Propaganda has no attachment to ethics other than to serve the self-interest of those behind it and journalists who challenge it face victimisation. In Egypt, for instance, where news media in unholy alliance with the government have been happily self-censoring themselves following the ousting of President Morsi and his Muslim Brotherhood supporters, journalists who have voiced criticism of the official line have faced isolation and removal. Impartiality and independence may be cornerstones of credible journalism, but there are signs that pressure on media to submit to the political spin of their governments may be about to increase.
“Some sectors of media’s irresponsibility” is “killing the credibility of the media,” ABS-CBN TV’s Anthony Taberna claimed in a recent discussion with Philippine Daily Inquirer publisher Raul Pangalangan and a newspaper columnist. The online news site Rappler.com quotes Taberna as declaring that “today, we (in the media) don’t have any credibility anymore, and everything we say on radio is being questioned. Think about it: A government employee says you gave this person money, and without any corroboration or evidence, some newspaper prints this. What kind of media are we today (translation from Filipino Rappler’s).” (via The Center for Media Freedom and Responsibility)
I am having difficulty reconciling my responsibilities as both a resident of Isla Vista and a photojournalist. I want to accurately report the news, because to omit details is to do a disservice to the innocent victims of this tragedy. At the same time, I also want to respect wishes of the families and friends of those victims, who want nothing more than privacy in their moment of grief. (via The Bottom Line)
Press releases are not actually gifts from PRs for you to slap a byline on and publish happily. Ethical journalists know the rules of using press releases. If you don’t, it’s time swot up. (via The Media Online)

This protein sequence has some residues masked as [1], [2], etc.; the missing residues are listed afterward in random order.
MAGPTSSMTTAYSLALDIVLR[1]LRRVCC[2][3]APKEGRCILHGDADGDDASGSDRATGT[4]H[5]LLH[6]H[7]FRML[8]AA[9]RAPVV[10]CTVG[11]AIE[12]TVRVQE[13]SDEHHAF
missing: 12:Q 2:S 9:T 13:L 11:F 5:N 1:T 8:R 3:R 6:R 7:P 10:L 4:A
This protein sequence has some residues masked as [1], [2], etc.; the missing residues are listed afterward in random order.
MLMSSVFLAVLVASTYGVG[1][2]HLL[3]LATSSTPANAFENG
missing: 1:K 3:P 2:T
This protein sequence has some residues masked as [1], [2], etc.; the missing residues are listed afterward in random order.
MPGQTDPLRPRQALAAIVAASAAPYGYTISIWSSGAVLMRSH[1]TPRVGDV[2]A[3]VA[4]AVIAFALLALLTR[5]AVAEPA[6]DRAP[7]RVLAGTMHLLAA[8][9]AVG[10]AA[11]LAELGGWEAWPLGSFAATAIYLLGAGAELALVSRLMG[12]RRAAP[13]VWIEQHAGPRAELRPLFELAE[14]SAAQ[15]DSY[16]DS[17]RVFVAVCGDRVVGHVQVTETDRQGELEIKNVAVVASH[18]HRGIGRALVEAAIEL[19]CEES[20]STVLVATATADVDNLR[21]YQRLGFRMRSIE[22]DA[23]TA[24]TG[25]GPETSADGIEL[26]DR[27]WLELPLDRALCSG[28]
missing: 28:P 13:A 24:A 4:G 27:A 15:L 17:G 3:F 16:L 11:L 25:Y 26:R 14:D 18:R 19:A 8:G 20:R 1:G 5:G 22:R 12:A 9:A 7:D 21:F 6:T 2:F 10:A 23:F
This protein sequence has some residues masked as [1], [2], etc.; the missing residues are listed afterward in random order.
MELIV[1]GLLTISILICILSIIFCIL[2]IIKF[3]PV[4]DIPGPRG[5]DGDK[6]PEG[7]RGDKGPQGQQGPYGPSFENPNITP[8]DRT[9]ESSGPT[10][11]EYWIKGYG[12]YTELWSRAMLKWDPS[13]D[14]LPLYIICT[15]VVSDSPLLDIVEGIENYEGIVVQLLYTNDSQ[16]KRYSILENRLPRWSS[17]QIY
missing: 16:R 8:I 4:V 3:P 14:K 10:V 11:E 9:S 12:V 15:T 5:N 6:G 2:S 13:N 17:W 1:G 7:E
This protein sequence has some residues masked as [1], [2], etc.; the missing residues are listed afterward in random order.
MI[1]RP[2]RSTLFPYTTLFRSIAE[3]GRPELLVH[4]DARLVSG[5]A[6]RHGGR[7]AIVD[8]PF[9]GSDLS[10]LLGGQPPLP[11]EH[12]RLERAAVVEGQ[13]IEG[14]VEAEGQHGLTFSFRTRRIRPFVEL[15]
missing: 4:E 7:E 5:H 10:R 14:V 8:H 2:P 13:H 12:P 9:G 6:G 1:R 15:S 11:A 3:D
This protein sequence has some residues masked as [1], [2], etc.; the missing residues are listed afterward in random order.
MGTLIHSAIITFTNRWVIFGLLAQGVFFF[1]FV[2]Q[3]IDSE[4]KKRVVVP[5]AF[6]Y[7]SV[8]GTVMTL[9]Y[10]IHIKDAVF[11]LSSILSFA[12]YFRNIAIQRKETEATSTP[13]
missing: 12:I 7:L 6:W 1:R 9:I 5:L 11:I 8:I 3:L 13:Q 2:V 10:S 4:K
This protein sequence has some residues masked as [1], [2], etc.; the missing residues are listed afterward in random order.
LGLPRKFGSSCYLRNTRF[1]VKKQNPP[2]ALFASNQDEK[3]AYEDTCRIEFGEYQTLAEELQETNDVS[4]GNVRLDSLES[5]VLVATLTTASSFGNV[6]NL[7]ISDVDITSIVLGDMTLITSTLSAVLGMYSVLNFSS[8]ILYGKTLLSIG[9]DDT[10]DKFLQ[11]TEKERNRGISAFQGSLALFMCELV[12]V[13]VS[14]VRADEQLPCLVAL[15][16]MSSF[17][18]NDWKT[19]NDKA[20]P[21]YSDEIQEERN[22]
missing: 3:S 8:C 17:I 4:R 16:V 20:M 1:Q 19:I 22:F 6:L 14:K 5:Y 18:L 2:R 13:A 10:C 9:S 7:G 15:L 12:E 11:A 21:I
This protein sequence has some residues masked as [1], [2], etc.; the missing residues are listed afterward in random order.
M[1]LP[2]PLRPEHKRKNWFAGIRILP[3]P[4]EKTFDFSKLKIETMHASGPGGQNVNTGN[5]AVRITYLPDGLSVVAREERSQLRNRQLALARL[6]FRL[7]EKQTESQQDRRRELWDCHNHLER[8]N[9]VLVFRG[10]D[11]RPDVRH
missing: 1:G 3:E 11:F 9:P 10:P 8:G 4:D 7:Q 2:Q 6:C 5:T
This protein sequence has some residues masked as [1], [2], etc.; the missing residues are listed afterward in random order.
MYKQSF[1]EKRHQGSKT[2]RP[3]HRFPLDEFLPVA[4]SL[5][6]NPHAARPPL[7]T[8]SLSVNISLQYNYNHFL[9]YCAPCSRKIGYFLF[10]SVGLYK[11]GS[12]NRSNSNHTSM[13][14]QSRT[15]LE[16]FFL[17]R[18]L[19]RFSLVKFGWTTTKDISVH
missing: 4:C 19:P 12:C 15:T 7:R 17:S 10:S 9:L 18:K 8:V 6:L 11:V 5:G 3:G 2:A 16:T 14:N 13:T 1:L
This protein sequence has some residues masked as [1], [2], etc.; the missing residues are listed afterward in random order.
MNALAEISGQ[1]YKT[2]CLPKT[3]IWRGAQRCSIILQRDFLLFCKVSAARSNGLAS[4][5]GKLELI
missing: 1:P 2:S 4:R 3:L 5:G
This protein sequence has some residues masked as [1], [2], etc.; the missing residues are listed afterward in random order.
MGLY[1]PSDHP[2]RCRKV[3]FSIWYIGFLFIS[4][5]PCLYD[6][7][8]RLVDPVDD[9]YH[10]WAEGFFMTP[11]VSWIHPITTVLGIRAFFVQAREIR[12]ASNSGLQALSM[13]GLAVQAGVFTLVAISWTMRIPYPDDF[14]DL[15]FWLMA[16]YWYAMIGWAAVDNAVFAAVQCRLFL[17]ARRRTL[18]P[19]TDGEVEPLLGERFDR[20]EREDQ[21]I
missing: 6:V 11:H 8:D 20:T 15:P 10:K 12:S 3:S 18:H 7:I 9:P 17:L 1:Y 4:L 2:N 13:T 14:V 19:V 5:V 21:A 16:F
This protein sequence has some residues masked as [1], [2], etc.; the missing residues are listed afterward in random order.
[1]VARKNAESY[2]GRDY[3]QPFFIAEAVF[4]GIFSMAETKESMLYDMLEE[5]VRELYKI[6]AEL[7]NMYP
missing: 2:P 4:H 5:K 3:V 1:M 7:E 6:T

Should Corrections Name Who Messed Up?
The Toronto Star apologized to a political candidate after an editor wrongly inserted a mis-characterization of the candidate’s tweets into a reporter’s story. But the reporter “took flack” from readers who accused him of “lazy journalism” and more, even though it wasn’t his mistake. (via iMediaEthics)
Media Reports Soda Industry ‘Study’ as News
On one side you’ve got the food/beverage industry, the universities that take their money, the doctors who sell off their degrees, and the mainstream media that amplify the marketing message disguised as science. On the other side you’ve got, well, the entire American public. (via The Huffington Post)
‘Take Up the Word’: Santomean Scholar Calls for Push Back on Racial Stereotyping by the Media
Stereotypes are no more than over-simplification of the real, and this may lead them to become dangerous allies of racial prejudices as the examples cited above well illustrate. However, in the same time that media helps reinforce racial stereotypes, they can also aid in the fight against racism. (via Global Voices)
Nicholas Kristof Should Give Readers a Full Explanation About Somaly Mam
A recent Newsweek cover story calls Somaly Mam the “Holy Saint (and Sinner) of Sex Trafficking.” It details the ways in which the Cambodian activist against sex trafficking fabricated at least some parts of her own story and the dramatic, heartrending stories of girls she said were sold into sex slavery. (via The New York Times)
Turning the Page of Hate Media Campaign for Tolerance In Journalism
This infographic helps journalists navigate through this minefield and take into consideration the wider context in which people express themselves. They must focus not just on what is said, but what is intended. It’s not just a matter of law or socially acceptable behaviour; it’s a question of whether speech aims to do others harm, particularly at moments when there is the threat of immediate violence.
9 – 11 June 2014: The World Editors Forum gathers Editors-in-Chief from around the globe. The Forum provides news professionals with an annual meeting place to examine ethical challenges, learn about innovations in newsrooms and celebrate quality journalism and cutting-edge storytelling techniques. The Ethical Journalism Network will participate in two sessions on 10 June on fact-checking and online codes of ethics. Email us if you would like to meet up at the World Editors Forum!